Pulang (Home) by Laila S. Chudori.
Metronome: History of Paris from the Underground Up by Lorànt Deutsch.
A Moveable Feast by Ernest Hemingway (Reader Patricia Schneider wrote, “Cliché though it may be, I have to admit that my favorite is “A Moveable Feast”. This viscerally evocative book unsentimentally captures the fragile period in the 1920s when expats and Parisians could enjoy a meal for several francs at the Closerie des Lilas, or engage in spirited debates with other writers and artists. Its nostalgia isn’t sugary, but transportive. I know I’m not alone in saying that I wish I could’ve experienced my beloved Paris during this time. Life wasn’t simpler-in many ways it was more difficult-but the sense of community and artistic fertility could only have happened during the 1920s.”
The Only Street in Paris: Life on the Rue des Martyrs by Elaine Sciolino (Reader Patricia Schneider shared: “I loved this book. It captures the rare and unique flavor and sense of community that rarely exists in today’s world. Her passion for her quartier is palpable.”) [Read the Bonjour Paris interview with Elaine Sciolino here.]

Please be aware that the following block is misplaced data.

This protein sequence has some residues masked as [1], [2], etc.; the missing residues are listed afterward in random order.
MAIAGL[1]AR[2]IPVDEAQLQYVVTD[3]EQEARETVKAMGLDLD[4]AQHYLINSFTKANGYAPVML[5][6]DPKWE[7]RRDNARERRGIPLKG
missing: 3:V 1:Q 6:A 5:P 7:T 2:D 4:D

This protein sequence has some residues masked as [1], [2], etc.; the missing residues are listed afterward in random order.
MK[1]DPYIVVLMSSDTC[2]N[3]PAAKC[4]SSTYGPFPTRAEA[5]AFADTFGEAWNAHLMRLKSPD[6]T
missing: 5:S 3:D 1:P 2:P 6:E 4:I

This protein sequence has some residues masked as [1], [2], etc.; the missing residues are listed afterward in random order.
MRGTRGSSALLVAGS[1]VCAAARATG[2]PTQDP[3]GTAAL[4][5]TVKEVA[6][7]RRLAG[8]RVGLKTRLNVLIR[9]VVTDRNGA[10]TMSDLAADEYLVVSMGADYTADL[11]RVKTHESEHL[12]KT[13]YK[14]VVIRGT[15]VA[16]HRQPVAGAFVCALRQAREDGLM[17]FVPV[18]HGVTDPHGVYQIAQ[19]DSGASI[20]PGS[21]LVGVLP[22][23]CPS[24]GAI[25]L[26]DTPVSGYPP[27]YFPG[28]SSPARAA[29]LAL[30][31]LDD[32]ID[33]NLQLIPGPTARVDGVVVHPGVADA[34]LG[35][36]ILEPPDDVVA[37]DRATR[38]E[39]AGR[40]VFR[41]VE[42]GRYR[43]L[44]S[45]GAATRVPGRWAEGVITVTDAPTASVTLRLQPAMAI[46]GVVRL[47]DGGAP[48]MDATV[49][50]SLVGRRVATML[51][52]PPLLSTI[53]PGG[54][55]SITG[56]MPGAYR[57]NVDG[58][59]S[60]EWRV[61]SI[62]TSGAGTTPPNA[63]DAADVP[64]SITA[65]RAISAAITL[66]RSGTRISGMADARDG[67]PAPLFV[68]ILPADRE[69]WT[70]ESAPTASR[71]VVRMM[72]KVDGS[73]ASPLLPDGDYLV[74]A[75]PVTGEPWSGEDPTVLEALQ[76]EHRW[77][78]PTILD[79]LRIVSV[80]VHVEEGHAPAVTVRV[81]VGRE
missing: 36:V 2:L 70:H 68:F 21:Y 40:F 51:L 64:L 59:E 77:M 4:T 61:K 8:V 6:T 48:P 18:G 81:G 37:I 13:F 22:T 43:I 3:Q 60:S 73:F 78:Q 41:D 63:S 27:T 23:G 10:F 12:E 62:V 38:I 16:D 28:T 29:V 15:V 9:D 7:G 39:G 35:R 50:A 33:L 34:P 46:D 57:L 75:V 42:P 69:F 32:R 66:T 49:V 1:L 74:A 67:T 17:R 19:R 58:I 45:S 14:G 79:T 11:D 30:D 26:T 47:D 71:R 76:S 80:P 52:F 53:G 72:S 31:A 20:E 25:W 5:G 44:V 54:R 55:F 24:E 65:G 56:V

Reader Lisa recommends a trio of art-related books: Bohemian Paris (“one for the library!”), Shocking Paris (“set during World War II, at times heartbreaking, focusing on Jewish artists of the School of Paris”); Renoir (“a rare first person account, written by his son. As a Paris lover I loved reading how the tenements surrounded what is now the Louvre and how the little kids (Renoir being one of them) would play in the courtyard as the guards tried to chase them off and the queen would open the window and toss out bonbons. Those weird little tidbits that get the obsessed excited!”), and Francis Bacon in Your Blood: A Memoir (“While most people might first think of England, Bacon lived a great part of his life in Paris; this is a rare perspective from an author who met Bacon just as his career was taking off, and remained close friends until Bacon’s death. An intimate, sometimes raw read. As art lovers we are fortunate to get such intimate access to an artist and his personal life and thoughts.”)